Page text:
FEATURE FILM REVIEW
OAK ON THE OUTSIDE
A gifted PhD. in Psychology ventures out to help a traumatized veteran where she discovers a war on child trafficking.
It begins with a stream of horrific headlines that we've all become too familiar with reading - and a brutal reminder of the fact that "approximately 8 million children are reported missing every year worldwide." We follow the journey of Rebecca, played by Gaia Passaler, as a young psychologist in training that is a remarkable smartass, but admirably determined to make the world a better place. For the modern-day era, she's considerably 'old-school' in the sense that you'll see pencils lined up on her desk while she completes her notes on a typewriter. There are significant wins in this film for sure, which certainly includes a ton of the dialog, and in general, I thought this movie was shot very well. "Oak On The Outside" has many good intentions but proceeds to get a little lost along the way.
... LOVE IS KNOWN TO SHOW UP AT THE MOST RANDOM TIMES IN LIFE.
Characters like Skylar are stunningly well crafted and important to what "Oak On The Outside" has to say as a film, and storylines like what we learn about The Colonel and who he is are really well conceived. Captain Eli Stone, who is ultimately the reason for Rebecca's assignment, is gruff when we meet him, has clearly been through his share of traumatic experiences, and yet still seems like the immediate kind of character that can be instantly recognized as a love interest - that carries a whole lot of issues around.
There are also a few stranger folks in this movie that end up being used to advance the plot that I wasn't all that sure quite fit the storyline…notably, there are a couple of ranch hands that work for The Colonel in a place that is essentially filled with people of pure hearts and intent, that get fired and turn real bad real quick. Perhaps it just goes to show that even in some of the best places with the best people, there can still be a few terrible ones that fly under the radar somehow, eluding those that should know better and be able to recognize their sort straight away. I suppose only writer/director Adrian Roman would know for sure whether that was a misstep in the script, a simple plot device that he's hoping no one really reads too much into, or a purposeful part of the story that was necessary. To me, that area of the film seemed a bit inconsistent with the characters we've learned about - and the setting where this story takes place, but I do realize how that's an important aspect of what moves the plotline further forward. Does it make the most sense for this movie to start twisting into the romantic direction that it goes into when considering the serious content that it began with - and the whole theme of missing children? I'm gonna be completely honest with you – it feels like an extremely strange choice that Roman has made. Again, to be fair, love is known to show up at the most random times in life, and you don't always find it makes itself known in what we'd consider to be the most appropriate places – this movie is proof.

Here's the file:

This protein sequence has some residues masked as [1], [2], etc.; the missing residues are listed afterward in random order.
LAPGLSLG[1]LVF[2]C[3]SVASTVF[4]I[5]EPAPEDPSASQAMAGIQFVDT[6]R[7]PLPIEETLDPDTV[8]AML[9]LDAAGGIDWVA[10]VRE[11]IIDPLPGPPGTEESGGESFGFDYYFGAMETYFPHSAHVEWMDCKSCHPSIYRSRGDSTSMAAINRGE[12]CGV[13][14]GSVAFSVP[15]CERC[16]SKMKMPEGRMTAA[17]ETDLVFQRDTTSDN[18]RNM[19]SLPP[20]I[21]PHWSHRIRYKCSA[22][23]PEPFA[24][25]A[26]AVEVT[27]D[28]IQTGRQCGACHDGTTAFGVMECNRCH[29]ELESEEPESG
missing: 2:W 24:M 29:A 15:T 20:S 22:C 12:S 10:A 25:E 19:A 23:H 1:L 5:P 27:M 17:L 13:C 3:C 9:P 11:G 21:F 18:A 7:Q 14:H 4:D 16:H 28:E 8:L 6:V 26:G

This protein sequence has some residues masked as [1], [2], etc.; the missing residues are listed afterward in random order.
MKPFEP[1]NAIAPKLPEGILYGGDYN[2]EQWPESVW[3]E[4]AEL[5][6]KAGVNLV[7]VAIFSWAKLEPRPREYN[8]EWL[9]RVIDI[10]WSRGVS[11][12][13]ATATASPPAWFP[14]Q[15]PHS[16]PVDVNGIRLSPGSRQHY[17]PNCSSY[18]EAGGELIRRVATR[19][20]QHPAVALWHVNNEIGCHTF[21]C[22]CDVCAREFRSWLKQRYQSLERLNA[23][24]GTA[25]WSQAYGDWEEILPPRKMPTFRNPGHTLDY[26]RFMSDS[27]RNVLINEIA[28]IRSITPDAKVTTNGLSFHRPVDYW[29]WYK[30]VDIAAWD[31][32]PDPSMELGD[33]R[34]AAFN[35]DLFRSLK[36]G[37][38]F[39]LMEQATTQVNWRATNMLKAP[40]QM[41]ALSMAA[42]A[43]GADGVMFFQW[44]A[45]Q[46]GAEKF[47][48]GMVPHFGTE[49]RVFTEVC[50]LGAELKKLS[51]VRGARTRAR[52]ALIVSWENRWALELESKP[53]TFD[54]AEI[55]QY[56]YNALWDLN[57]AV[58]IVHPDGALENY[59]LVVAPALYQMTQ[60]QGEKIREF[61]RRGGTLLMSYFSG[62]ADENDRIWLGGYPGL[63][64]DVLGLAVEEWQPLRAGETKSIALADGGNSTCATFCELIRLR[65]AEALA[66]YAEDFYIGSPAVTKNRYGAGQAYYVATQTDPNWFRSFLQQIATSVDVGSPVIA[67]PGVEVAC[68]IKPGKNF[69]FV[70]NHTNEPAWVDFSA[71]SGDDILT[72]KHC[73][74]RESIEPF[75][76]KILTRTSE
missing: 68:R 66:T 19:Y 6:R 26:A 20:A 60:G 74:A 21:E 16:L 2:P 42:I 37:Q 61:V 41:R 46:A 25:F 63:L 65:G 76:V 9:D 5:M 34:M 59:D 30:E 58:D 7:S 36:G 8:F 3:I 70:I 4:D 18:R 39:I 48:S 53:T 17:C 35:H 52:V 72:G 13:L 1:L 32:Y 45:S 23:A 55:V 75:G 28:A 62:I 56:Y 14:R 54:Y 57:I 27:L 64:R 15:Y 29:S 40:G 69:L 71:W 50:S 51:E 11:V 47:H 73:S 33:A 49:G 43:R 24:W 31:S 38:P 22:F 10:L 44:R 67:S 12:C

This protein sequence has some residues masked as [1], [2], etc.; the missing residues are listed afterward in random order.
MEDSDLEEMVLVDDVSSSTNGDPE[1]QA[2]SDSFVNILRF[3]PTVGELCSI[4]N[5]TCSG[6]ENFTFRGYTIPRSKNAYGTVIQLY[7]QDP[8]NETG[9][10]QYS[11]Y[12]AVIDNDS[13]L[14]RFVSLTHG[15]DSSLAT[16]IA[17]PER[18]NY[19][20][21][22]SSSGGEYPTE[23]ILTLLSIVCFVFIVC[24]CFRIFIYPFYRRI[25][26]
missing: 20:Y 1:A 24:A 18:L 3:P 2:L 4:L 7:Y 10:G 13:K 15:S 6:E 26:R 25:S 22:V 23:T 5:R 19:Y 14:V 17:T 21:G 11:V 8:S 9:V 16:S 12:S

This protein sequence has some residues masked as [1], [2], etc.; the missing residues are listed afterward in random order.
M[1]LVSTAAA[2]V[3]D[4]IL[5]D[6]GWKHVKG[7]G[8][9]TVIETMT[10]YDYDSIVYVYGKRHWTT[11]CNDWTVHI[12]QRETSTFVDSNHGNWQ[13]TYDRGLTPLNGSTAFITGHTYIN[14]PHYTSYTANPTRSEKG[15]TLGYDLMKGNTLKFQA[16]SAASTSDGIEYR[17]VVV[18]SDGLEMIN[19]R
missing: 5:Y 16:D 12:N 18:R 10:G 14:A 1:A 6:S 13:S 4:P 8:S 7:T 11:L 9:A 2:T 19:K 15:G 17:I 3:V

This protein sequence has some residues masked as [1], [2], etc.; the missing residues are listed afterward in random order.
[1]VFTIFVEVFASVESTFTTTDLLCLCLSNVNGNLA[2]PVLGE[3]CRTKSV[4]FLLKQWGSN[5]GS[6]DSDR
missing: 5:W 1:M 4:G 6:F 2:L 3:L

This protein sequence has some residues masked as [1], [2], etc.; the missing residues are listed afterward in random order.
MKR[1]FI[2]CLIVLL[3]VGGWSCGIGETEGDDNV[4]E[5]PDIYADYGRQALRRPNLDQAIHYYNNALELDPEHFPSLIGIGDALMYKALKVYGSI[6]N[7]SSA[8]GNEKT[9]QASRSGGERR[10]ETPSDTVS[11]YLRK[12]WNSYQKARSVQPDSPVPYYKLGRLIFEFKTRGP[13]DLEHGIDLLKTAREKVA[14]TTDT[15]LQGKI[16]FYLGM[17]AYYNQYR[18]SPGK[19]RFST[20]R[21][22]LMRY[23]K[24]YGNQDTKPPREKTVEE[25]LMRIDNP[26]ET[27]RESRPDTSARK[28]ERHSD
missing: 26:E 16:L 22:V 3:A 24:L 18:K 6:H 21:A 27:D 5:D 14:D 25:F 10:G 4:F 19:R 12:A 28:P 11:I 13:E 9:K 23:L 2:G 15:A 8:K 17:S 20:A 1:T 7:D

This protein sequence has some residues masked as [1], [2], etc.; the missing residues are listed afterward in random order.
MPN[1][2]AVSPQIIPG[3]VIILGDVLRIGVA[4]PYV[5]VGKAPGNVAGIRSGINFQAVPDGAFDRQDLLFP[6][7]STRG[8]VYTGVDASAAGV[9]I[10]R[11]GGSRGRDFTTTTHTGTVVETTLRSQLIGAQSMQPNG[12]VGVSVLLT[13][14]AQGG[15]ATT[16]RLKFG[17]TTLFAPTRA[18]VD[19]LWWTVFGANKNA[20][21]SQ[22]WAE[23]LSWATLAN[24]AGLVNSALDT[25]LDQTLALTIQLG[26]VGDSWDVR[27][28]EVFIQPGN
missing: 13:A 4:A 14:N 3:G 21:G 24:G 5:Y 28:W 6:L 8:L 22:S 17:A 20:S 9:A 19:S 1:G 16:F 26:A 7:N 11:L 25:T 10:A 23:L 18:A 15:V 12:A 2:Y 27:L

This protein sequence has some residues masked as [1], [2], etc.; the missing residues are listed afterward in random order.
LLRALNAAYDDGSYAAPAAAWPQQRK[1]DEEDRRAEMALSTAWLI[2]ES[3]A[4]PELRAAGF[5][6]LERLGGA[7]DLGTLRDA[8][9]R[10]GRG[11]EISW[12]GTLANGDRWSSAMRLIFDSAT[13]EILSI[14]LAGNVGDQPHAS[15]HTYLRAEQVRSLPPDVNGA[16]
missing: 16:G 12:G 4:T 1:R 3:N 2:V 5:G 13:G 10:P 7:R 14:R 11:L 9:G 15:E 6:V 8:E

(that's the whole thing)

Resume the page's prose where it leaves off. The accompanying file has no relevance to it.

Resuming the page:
IF THIS IS SUPPOSED TO BE A LOVE STORY, IT'S TOLD IN THE STRANGEST OF WAYS...
The longer it plays on, the more "Oak On The Outside" seems to disconnect from its original intentions, which is a concern. If it's about missing children or trying to heal past traumas, then it really shifts away from that. If it's supposed to be a love story, it's told in the strangest of ways and in a weird setting to have chosen… I'm not sure how else to put it other than as straight-ahead as I can say it. While the characters struggle with their situation, we struggle to understand whether the film is going to be on the side of old-school values that advocate more on behalf of vigilante justice versus the system of law and order - and whether or not all those years that Rebecca would have studied to be a therapist even matter. Objectively, from the outside looking in, I'd honestly tell you that it doesn't seem like Roman has a very high opinion of real psychology and/or what therapy can accomplish, or at the very least, believes that love can simply conquer all. I'd be the first to tell you that "Oak On The Outside" seemed to become more complex than it needed to be, without any real justification as to why that is.
THERE ARE LOTS OF SOLID CHARACTERS, THERE IS EXCELLENT DIALOG ALONG THE WAY, AND EVEN SOME GREAT MOMENTS OF COMEDY THREADED INTO THE STORY...
I'm going to admit I felt a bit flustered with "Oak On The Outside" in the sense that I feel like it tried to do a bit too much without going into the real details as to why it deviates so far from so many of its main plot points. "This isn't the way things were supposed to go," as Rebecca herself says, and believe me, I feel the same way about where this movie ended up from where it started. Again, to be completely fair to Roman's film, even despite that feeling, I found this to be completely watchable at the heart of it – and major credit deserves to go to Passaler, Brandon Scott Hughes (as Eli), and the film's most unsung hero in young star Julie Howell (as Skylar) for ultimately making it that way.
It feels best to meet this movie in the middle rating-wise – there are lots of solid characters, there is excellent dialog along the way, and even some great moments of comedy threaded into this story, and there's a definite point of view put across about the debate between taking justice into our own hands, or continuing to let a broken system attempt to try and fix major problems it has been ignoring. While some of that comes across strongly, there are several points that get lost as "Oak On The Outside" tries to balance itself between being dedicated to its serious moments of drama and being a dreamy love story. All-in-all, I've gotta give this movie two and a half stars out of five for keeping me every bit as entertained as confused.
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